Every year, us lucky editors sit down with aftermarket manufacturers and listen to their best new product pitches. Going in, we never know if we’ll be stifling back yawns, or if a new product is going to grab us by the balls and say, “Hey, check me out!” At this year’s manufacturer’s conference, we got a nice surprise from Auto Meter with their new Elite series gauges. The Auto Meter Elite gauges were designed for the racing environment; a large, easily read face helps keep your attention on the road or track, an advanced design stepper motor improves durability and precision, and all Elite gauges have small solid-state data acquisition grade sensors. And while that stuff is definitely cool, what really got my attention was one feature that I’m kind of embarrassed to admit. Simply put: These gauges are perfect for us older guys whose vision isn’t the best.
Our console quest starts with...
Our console quest starts with Auto Meter’s new three-gauge pod for late-model Challengers. It’s only a drill and rivet gun away from working on any car. We filled it with Auto Meter’s new Elite gauges—more on them later.
As soon as the Auto Meter guy showed us that the dial changes color the moment it goes over (or under) a preset level, we were sold. Let’s face it—you just don’t drive around staring at your gauges. You’re looking at the road. We’re all familiar with shift-light tachometers, and the Elite line takes that idea to the next level. Set your gauge face to automatically change from green to red if, for instance, your coolant temp goes over 220 degrees. Even better, once your gauge changes color when it goes into the warning zone, it will begin blinking rapidly when it gets 10 percent higher than the preset warning level. I call it gauges in stages—and you don’t even have to be staring at the dial to know if your proverbial excrement is hitting the rotational ventilator. The warning is bright enough and big enough that you need not position the gauge directly in your line of sight. You are free to place the gauge in a more out-of-the-way location. For us, that means the A-pillar doesn’t have to be festooned with gauges like a refugee from the NOPI Nationals, nor will we have to drill a one-year-only dash for a bunch of gaping holes.
First order of business was...
First order of business was to find an ergonomic late-model center console that would fit the Nova. Other guys have used Dodge Neon consoles in Novas, and they’re a great fit. The day we bought ours, we paid $75, but they typically range between $50 and $80.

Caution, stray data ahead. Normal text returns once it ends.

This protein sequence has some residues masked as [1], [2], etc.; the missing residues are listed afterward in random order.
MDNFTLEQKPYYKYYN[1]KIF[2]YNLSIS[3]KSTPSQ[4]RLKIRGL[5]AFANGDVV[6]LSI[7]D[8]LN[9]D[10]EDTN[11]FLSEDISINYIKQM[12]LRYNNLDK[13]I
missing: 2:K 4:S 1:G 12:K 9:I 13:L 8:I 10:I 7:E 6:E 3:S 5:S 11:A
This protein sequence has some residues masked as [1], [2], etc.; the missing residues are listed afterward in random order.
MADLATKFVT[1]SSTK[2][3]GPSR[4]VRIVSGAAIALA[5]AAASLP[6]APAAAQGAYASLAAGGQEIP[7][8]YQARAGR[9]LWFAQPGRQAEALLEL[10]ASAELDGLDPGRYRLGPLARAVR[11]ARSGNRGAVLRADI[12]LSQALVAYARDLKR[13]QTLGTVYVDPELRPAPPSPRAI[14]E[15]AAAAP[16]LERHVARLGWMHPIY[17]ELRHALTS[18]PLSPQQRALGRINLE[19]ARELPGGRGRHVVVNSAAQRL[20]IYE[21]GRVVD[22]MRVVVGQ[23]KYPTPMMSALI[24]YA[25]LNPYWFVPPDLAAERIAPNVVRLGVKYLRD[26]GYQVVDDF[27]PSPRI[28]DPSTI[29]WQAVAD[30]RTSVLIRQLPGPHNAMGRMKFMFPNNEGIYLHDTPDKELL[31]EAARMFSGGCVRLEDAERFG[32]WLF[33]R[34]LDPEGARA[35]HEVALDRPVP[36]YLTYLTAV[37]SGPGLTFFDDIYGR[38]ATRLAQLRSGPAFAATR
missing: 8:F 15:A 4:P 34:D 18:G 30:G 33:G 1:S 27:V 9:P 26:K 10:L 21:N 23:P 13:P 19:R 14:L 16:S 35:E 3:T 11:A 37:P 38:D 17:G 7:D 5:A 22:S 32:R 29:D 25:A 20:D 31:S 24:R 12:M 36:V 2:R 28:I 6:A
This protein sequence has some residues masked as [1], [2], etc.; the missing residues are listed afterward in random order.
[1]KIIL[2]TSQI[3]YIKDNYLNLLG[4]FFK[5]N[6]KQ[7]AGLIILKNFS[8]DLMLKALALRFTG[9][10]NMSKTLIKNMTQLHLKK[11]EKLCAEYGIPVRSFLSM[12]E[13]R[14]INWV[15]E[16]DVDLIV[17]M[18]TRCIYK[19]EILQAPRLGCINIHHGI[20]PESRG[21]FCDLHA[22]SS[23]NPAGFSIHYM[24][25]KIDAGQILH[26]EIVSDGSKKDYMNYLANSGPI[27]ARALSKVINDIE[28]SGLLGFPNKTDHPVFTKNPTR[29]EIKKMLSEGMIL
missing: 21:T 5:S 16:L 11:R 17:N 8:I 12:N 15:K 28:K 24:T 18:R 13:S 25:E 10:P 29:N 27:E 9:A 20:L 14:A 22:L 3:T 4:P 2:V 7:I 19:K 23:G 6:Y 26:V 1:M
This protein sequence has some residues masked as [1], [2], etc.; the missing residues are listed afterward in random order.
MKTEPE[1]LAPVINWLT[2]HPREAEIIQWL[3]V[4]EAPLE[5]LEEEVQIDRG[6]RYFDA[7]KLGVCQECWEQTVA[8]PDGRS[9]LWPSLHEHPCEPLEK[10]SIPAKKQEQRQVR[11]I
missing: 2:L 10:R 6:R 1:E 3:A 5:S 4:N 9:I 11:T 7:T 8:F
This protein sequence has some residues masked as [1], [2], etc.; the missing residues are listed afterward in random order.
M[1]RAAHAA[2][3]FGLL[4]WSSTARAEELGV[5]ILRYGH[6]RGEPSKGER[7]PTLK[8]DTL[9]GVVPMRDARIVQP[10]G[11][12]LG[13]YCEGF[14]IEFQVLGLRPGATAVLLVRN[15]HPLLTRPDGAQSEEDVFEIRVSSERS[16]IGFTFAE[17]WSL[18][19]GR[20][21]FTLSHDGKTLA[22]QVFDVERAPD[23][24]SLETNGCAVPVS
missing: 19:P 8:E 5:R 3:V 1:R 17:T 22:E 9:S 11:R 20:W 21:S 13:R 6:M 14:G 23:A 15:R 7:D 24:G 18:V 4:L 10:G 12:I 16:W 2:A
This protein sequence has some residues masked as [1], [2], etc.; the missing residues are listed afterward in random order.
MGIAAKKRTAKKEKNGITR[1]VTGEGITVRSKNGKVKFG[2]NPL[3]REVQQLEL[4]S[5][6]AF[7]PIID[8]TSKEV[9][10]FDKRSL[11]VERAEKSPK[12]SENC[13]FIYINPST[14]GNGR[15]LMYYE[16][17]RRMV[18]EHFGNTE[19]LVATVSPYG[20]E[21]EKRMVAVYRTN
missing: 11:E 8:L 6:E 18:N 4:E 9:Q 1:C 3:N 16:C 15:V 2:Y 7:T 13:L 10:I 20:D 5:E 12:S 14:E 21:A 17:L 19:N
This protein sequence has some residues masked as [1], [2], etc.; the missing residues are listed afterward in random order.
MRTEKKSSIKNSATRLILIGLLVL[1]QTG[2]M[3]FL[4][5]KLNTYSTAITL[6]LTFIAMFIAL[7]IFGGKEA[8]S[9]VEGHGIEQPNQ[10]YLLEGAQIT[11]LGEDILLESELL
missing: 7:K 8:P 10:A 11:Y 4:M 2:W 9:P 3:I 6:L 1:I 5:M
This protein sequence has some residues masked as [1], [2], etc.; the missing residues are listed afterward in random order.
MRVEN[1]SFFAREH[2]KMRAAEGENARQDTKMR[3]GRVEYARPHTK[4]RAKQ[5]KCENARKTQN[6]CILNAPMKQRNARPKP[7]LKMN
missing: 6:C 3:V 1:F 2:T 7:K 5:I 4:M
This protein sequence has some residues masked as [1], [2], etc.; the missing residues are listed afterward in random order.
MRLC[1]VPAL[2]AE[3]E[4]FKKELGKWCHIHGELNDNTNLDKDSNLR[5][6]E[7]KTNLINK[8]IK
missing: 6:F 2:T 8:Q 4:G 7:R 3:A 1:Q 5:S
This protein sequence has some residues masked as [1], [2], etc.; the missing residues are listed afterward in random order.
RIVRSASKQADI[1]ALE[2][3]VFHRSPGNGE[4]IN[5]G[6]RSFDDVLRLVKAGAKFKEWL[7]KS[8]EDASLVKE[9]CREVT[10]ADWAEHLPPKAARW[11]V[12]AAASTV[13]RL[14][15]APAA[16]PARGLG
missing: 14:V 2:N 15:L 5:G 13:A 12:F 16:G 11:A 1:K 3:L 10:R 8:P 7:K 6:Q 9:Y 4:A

Wish we could say we thought of all that when we first saw the Elite gauges; it was actually Auto Meter’s new ’08-11 Dodge Challenger gauge pod that spurred the idea to drop a set of Elites in the Nova. During the same meeting, the guy from Auto Meter showed us that they had developed a three-gauge pod for late-model Mopars (PN 5287). He went on to say after they started the project for mother Mopar, they realized it could work for most muscle cars, and did we want to try one? Uh, you betcha. And if you don’t mind we’ll take three Elite gauges with that—oil pressure, water temp, and voltage. Those are the three essentials we needed to keep our Dart 400 SHP small-block healthy.
Meanwhile, Tech Editor Christopher Campbell had just finished a story on putting a ’69 Camaro SS console with factory-style gauges in Project EcoNova (see “Decisive Shift,” Mar. ’12). That was way cool, because the X-body shares a ton of sheetmetal with first-gen Camaros and the ’69 console fit like it was meant to be there. Only problem—the console, shifter, and gauges cost $1,100, and didn’t provide modern comforts like a usable armrest, cupholders, or a place to lay a cell phone. Our low-buck solution was to find a late-model console on eBay. We’d seen a couple of Novas at cars shows that had a center console from a late-model Dodge Neon, so we found one on eBay from a ’05 SRT4 for $75. The plan was to place the Elites in the Auto Meter pod, then mount the pod to the console. We even added an extra power point under the clamshell!